“It isn’t called high intensity for nothing.”
We’ve all heard the claims that high intensity interval training (HIIT) is an excellent way to burn fat. But do you know exactly what qualifies as HIIT and how to perform HIIT correctly? Some simple changes could be the difference between you getting all the benefits that HIIT has to offer…and just getting a good workout. And trust me, you want all those HIIT benefits.
If you clicked on this blog post, you probably already have a grasp on the basic concept of HIIT. If not, I’ll give you a brief description below before we dive into the deets.
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What is HIIT?
HIIT is when you perform quick bursts of activity, alternating with periods of rest. The rest should be active, such as lightly jogging or walking, rather than standing still. The bursts of activity should be very challenging; it isn’t called high intensity for nothing.
Why is HIIT so enticing?
HIIT workouts are supposed to get your body working harder and thus burning more calories. Not only that, HIIT also causes your body to continue burning a higher amount of calories for hours after your workout. That’s why many people are so drawn to it.
HIIT also takes a lot less time than a steady-state cardio sesh, so it’s often way easier to convince yourself to squeeze it in. And the fact that there’s “rest” included in the workout itself can be really helpful mentally.
How to perform HIIT correctly so you get all those great benefits:
The very first thing you need to decide is what kind of exercise to do. There are so many HIIT workouts out there, but the fact is that most of them don’t truly qualify as “HIIT.”
It’s best to choose a traditional cardio exercise. Just be sure to choose something that you like and that will allow you to alter intensity quickly.
Some examples include:
– Jumping rope
The ratio of work-to-rest during HIIT is a highly debated topic. That’s because research is very divided on what’s best.
However, it appears to be most agreed upon that a work interval of about 20 seconds is a good starting place. I’d add though, if you’re on a treadmill or another form of cardio that takes a few seconds to ramp up, aim for closer to 30 seconds. Otherwise, you only perform about 10 seconds at maximum intensity and aren’t really pushing yourself.
Your rest should be longer than your work. A good place to start is performing an active recovery for twice as long as your work interval. For example, if you sprint all out on the treadmill for 30 seconds, perform 60 seconds of light jogging to recover.
Intensity is probably where the biggest mistake is made with HIIT training. If you want to learn how to perform HIIT correctly and get substantial results, this will be the key.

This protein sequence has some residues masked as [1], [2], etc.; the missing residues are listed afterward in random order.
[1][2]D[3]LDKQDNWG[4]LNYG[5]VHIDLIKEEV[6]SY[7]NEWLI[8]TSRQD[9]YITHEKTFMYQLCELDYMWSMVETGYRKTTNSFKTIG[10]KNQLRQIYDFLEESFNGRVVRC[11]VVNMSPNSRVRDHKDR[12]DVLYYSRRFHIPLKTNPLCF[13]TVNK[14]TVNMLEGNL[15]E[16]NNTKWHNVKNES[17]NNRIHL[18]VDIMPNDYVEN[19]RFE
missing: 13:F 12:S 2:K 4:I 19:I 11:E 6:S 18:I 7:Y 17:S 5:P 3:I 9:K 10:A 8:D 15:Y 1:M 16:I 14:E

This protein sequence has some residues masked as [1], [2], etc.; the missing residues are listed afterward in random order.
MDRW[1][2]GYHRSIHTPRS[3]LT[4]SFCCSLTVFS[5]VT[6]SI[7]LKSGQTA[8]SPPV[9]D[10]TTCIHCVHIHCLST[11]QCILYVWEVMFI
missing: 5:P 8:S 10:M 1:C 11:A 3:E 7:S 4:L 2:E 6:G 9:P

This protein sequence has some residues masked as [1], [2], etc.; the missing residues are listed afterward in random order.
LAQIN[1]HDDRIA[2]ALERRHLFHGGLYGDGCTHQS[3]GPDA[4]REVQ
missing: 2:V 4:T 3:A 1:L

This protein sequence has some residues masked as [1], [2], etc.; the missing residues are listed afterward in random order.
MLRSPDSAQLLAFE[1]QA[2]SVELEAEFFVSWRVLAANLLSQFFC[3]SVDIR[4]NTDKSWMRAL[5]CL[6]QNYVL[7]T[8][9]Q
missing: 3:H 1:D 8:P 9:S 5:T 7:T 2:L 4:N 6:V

The biggest thing to know about intensity is that you must be going as close to all-out as you can. Like I said, it’s not called high intensity for nothing.
The key is to focus on increasing speed rather than resistance. This will allow you to get the cardio benefits – remember, this isn’t strength training.
For HIIT to be most effective, your work intervals should be 85-95% of your maximum effort. What that means is that you shouldn’t be able to hold a conversation while performing it. If you can, you’re not working hard enough. Your breathing should be heavy, and you should be tired by the end of your “on” interval.
The benefit of HIIT is that you do get to rest after going all-out. If you’re someone who has a hard time pushing to the max, use that knowledge to get through it.
Warm up and cool down
Please be sure to warm up and cool down. I can think of no better way to injure yourself while exercising than by jumping straight into an all-out work interval. Perform at least a 5 minute warm up and cool down with your HIIT workouts.
Number of cycles
The beauty of HIIT is that it doesn’t have to be a long workout. Oftentimes just 10 minutes can make a difference. And with pushing yourself to your max, you may not be able to do much more.
In fact, it’s recommended to not go any longer than 30 minutes for a HIIT session, at the very most. Otherwise you can overwork your body and be more prone to injuries.
When starting out, try completing enough cycles to do around a 10 minute workout (not including warm up and cool down). If this sounds a little daunting to you, aim for 5 on-and-off cycles. If it’s not challenging enough, you can always add a few more cycles. Every few weeks, try increasing the total workout time by 5 minutes.
Amount of times per week
Performing HIIT once per week is a great place to start. It jump-starts your body, making it wonder where that workout came from. Keeping your body challenged is a great way to fight against plateauing. You can increase the amount of HIIT workouts per week from there as comfortable.
Don’t neglect steady-state cardio and weight training
HIIT is a great supplement to your training regimen, but don’t let it completely replace longer, steady-state cardio and weight training. Both of those are necessary to build muscle and to maintain health.
And I still would advise not starting with HIIT until you have a solid few weeks of endurance training under your belt. For info on getting started with exercise, check out my post: The Basics of a Healthy Exercise Routine.
For more on HIIT:
– I recommend Jeremy Ethier’s HIIT YouTube video, which I used as a resource for this post. He’s incredibly knowledgeable about all things fitness.
– Well + Good also has a great 20 minute HIIT running workout that you should check out too!
Thank you for reading! If this post helped answer some of your HIIT questions, please give it a share on social media – every share helps! I appreciate your support!